As a stay-a-home-mum it is the perfect place for me to be creative and make a living at the same time ;D

  15. Zach Said:

    Very good article, and a very good point. I just recently decided to start using Zazzle, and I got lucky: $100 in two weeks for endless hours of work.

    Zazzle is not the best place to be selling art work for sure, but it is a great place to be selling statements, funny t-shirts, and other things, as long as you have good ideas.

    http://www.libertyshack.com

    http://www.zazzle.com/libertyshop*

  16. Italian T-Shirts Said:

    Zazzle is great, there's no cost of doing business there (except your time) and I think the overall quality is a little bit higher than Cafepress. However, like some of the posters have been saying, you're responsible for your own promotion, and it's a numbers game. The more designs you have, the better off you'll be, and the promotion aspect can be tiresome. If you're up for it, it can be great! But expect plenty of work, and don't expect it to work overnight. Great post.

  17. Mindy Said:

    Excellent post :) Only on Zazzle two days, one of my products was featured on their front page. Acknowledgment is always important, especially when it's so easy to feel lost in the crowd. Years ago, I had a store with Cafe Press. I despised them so much--and was increasingly frustrated by the lack of options for artists-- that, almost six years ago, my husband and I opened a fine art company and we never looked back. You're right...places like Zazzle are a wonderful augment for any artist's business, but they are usually not the mortgage payer.

    MS
    http://www.zazzle.com/yesterdaysgirl

  18. Bendoodlyn Said:

    Thank you for sharing your insightful article! I am fairly new at using Zazzle and find my biggest challenge is taking myself away from the drawing board to work on promotion. I am taking the approach of promoting just a little each day so I can focus on creating and keeping my Zazzle site full of new products. I don't know if I'll ever pay the mortgage with it, but for me it is such a joy to be able to share my work with others.

    Thanks again!
    Bendoodlyn
    http://www.athomedesigner.com

  19. Kristi Said:

    It's a challenge getting traffic to the Zazzle stores, but there are a lot of awesome stores there to browse through. It may not be a "get rich quick" thing, (like there really is such a thing in the legit form) but it brings a lot of creative people to one site where you can find pretty much any theme you are looking for.

    Good job on the article.
    Kristi
    http://www.zazzle.com/kdspenart*

  20. Mezcla2 Said:

    Iam the new kid in the block iam just experimenting with Zazzle to see what happens no sales as of now but it's fun.But i do have to say there is a lot of talent there you get to see a lot of great designs.Thanks Mezcla2

  21. Mezcla2 Said:

    OOP's i forgot here is my Zazzle site.

    http://www.zazzle.com/mezcla2

    Thanks Mezcla2

  22. Josh Said:

    I have been on zazzle for about a month and have sold one product so far. It takes time to build the designs for the store so just got to keep designing, and promoting. Definately important to have a niche, and make the site thinking of your target demographic. I have been making political type designs since it is very popular as of late. Check it out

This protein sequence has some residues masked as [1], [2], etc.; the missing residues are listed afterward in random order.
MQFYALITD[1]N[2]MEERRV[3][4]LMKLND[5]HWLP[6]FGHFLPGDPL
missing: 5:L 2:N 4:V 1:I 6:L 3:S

23. boomhauer Said:

    Our city limits zazzle store has had a slow start but is picking up steam. Find a "City Limit" green road sign for nearly any city in the US.

    visit http://www.zazzle.com/city_limits

  24. ilan Said:

    I'm also new to Zazzle and it really seems to be hard work selling and creating especially when working full time in my daily graphic design job in Tel Aviv Israel. There are so many product ideas to come up with but it is exciting to have you're works exposed!

  25. dragonroseart Said:

    I'm also new to zazzle. Everything on there is original and designed with care, but I haven't sold anything yet. I'm concerned their adding the bulk uploader feature pretty much buries individual new designs in the store.

    You can check out my store at

    http://www.zazzle.com/dragonroseart*

  26. studioArmen Said:

    New to Zazzle I need to load more products, it looks promising...I have 4 CP stores, I am trying to find out who is the best on these POD sites... may try Red Bubble as well

  27. dragonroseart Said:

    Still have yet to sell anything. Have added products, yet they don't seem to show up in Google search. Wondering if the bulk upload really makes it harder to sell products here, and how good their market really is (or is the economy?) :)

  28. Riley Said:

    I am a Zazzle Rookie. I am striving to learn the best strategies to make a few extra bucks on the site, and appreciate the other comments. I've made in total just under a 100 bucks on Zazzle thus far. It's paid for a few pizza's, that's it. I haven't promoted or uploaded any new products for about a 1/2 a year and have noticed that they simply don't sell on their own. However, I will soon be adding some new funny shirts in the near future. I've made a few bucks on Cafepress as well, but agree that the tools on Zazzle are better. May we all find success with our artwork and designs. -Riley

    My Zazzle store is: http://www.zazzle.com/bandgard

  29. Carla Said:

    Nice article. I'm new to Zazzle, thoroughly enjoying the ease of creating stuff, have ordered some for myself and they put out terrific quality. I agree that the selling needs to happen off Zazzle. I've got links in various places, am also planning on selling the cards, etc. I ordered myself.

    http://www.zazzle.com/carlapwhite*

  30. DragonroseRt Said: